9. avatar ryan

    12.99 for a used cod2 at gamestop? That doesn’t even factor in what it would be on ebay. 2.99 please.

    Their pricing is ridiculous and i won’t even consider making a purchase, until they lower their shit.

  10. avatar Anonymous

    Why would gamestop do that? Getting advertisements on xbox marketplace wouldn’t make up for the loss they would take for selling fewer used titles. Which is where they make the majority of their money.

  11. avatar Anonymous

    Good point, Anonymous.

    Also, it seems legit that Activision raised their price in the UK, at least from what I read in the linked article. I wonder why the author of this article linked an apparently justified article in an attack of a sensible business practice. Sure, Activision could afford to keep the price the same; they’re going to sell boatloads of copies of that game. It’s still not a charity. It’s a business.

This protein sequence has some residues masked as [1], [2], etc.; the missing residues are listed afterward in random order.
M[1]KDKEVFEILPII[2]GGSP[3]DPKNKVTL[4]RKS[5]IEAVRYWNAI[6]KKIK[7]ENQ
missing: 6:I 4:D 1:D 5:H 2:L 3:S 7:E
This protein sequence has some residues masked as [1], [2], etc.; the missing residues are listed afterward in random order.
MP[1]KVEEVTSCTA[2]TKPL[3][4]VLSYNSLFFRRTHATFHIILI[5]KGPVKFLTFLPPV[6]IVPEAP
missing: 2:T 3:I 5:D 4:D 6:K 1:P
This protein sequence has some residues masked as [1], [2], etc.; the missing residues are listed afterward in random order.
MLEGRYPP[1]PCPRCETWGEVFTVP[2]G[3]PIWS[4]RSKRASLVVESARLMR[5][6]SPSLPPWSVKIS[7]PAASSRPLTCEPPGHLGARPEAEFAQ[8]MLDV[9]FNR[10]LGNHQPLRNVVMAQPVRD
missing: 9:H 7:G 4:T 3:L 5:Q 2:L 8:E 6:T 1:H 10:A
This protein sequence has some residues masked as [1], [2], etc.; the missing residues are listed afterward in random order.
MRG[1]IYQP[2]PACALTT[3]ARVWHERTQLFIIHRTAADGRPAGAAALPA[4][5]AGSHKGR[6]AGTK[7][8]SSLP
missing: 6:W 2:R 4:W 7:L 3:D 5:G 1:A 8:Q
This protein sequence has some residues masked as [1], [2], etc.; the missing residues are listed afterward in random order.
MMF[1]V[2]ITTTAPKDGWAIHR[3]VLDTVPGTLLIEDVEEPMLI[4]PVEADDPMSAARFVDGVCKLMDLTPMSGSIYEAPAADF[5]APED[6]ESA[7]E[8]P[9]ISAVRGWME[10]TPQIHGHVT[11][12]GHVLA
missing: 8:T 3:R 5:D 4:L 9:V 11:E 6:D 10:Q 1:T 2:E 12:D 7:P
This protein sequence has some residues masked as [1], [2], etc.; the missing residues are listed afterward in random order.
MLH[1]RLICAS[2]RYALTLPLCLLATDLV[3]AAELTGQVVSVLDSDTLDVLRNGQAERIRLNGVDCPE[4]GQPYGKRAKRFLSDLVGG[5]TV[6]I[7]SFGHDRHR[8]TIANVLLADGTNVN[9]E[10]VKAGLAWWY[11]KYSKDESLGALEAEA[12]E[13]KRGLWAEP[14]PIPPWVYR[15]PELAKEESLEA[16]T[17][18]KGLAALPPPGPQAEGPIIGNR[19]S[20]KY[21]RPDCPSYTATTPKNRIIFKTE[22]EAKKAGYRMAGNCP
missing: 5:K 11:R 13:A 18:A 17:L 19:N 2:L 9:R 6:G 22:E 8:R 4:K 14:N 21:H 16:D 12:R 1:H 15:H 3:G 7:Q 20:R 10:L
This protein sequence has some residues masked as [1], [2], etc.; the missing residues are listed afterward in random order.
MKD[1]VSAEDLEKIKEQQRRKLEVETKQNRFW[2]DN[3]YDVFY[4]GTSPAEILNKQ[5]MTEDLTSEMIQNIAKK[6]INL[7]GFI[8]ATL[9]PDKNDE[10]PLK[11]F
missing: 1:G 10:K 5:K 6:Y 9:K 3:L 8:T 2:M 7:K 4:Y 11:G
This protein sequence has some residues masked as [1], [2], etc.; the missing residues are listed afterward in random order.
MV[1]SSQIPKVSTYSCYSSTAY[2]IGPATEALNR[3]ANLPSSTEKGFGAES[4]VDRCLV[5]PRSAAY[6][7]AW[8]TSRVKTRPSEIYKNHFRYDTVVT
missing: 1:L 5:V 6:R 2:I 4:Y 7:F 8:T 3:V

What Microsoft is doing is trying to sell these games at an inflated price for the convenience. To a lot of people, apparently, it is worth it. For those of us who are more thrifty, it’s not a cool move. We’d love to be able to play these games without having to go out and buy a used copy, or get up off our lazy asses and throw the disc in, but hey- at least we do have other options.

  12. avatar Tyler

    ^ That was my comment. Forgot the name, and the placement is awkward..

  13. avatar Kris

    It seems like the game industry is afraid of reactions of the retailers. The market is not ready yet to go full digital and the game industry still depends on the retailers.